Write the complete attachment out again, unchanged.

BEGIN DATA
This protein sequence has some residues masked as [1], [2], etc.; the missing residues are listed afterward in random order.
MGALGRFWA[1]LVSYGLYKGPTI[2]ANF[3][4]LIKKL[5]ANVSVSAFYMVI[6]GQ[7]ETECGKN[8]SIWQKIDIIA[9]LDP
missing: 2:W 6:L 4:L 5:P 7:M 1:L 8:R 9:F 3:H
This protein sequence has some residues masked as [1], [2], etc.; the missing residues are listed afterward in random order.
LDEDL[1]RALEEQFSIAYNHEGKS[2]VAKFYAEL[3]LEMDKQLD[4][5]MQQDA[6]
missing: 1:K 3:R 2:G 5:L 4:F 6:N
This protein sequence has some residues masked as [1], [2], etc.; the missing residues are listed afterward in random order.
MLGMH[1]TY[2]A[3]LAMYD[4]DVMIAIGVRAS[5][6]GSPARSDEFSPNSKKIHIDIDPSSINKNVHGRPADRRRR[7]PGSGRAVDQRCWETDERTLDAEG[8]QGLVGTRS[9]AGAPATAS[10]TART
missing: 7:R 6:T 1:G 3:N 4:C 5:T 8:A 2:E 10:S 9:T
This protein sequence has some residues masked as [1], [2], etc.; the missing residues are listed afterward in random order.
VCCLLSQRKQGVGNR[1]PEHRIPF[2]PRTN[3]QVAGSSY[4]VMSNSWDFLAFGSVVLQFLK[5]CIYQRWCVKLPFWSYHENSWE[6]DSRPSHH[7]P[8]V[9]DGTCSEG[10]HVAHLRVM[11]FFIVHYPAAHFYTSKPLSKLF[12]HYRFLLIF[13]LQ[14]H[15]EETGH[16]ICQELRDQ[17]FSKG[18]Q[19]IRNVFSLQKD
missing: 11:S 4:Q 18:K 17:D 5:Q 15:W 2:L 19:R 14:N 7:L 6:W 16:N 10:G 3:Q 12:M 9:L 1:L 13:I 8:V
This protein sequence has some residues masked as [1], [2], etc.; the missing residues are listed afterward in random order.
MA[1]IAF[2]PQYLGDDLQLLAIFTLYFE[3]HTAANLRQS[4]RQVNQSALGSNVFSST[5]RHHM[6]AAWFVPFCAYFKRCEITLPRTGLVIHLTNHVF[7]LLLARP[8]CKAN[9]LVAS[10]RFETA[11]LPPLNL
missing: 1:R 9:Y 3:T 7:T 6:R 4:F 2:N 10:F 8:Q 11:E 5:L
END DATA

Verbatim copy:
This protein sequence has some residues masked as [1], [2], etc.; the missing residues are listed afterward in random order.
MGALGRFWA[1]LVSYGLYKGPTI[2]ANF[3][4]LIKKL[5]ANVSVSAFYMVI[6]GQ[7]ETECGKN[8]SIWQKIDIIA[9]LDP
missing: 2:W 6:L 4:L 5:P 7:M 1:L 8:R 9:F 3:H
This protein sequence has some residues masked as [1], [2], etc.; the missing residues are listed afterward in random order.
LDEDL[1]RALEEQFSIAYNHEGKS[2]VAKFYAEL[3]LEMDKQLD[4][5]MQQDA[6]
missing: 1:K 3:R 2:G 5:L 4:F 6:N
This protein sequence has some residues masked as [1], [2], etc.; the missing residues are listed afterward in random order.
MLGMH[1]TY[2]A[3]LAMYD[4]DVMIAIGVRAS[5][6]GSPARSDEFSPNSKKIHIDIDPSSINKNVHGRPADRRRR[7]PGSGRAVDQRCWETDERTLDAEG[8]QGLVGTRS[9]AGAPATAS[10]TART
missing: 7:R 6:T 1:G 3:N 4:C 5:T 8:A 2:E 10:S 9:T
This protein sequence has some residues masked as [1], [2], etc.; the missing residues are listed afterward in random order.
VCCLLSQRKQGVGNR[1]PEHRIPF[2]PRTN[3]QVAGSSY[4]VMSNSWDFLAFGSVVLQFLK[5]CIYQRWCVKLPFWSYHENSWE[6]DSRPSHH[7]P[8]V[9]DGTCSEG[10]HVAHLRVM[11]FFIVHYPAAHFYTSKPLSKLF[12]HYRFLLIF[13]LQ[14]H[15]EETGH[16]ICQELRDQ[17]FSKG[18]Q[19]IRNVFSLQKD
missing: 11:S 4:Q 18:K 17:D 5:Q 15:W 2:L 19:R 14:N 7:L 6:W 16:N 10:G 3:Q 12:M 9:L 1:L 13:I 8:V
This protein sequence has some residues masked as [1], [2], etc.; the missing residues are listed afterward in random order.
MA[1]IAF[2]PQYLGDDLQLLAIFTLYFE[3]HTAANLRQS[4]RQVNQSALGSNVFSST[5]RHHM[6]AAWFVPFCAYFKRCEITLPRTGLVIHLTNHVF[7]LLLARP[8]CKAN[9]LVAS[10]RFETA[11]LPPLNL
missing: 1:R 9:Y 3:T 7:T 6:R 4:F 2:N 10:F 8:Q 11:E 5:L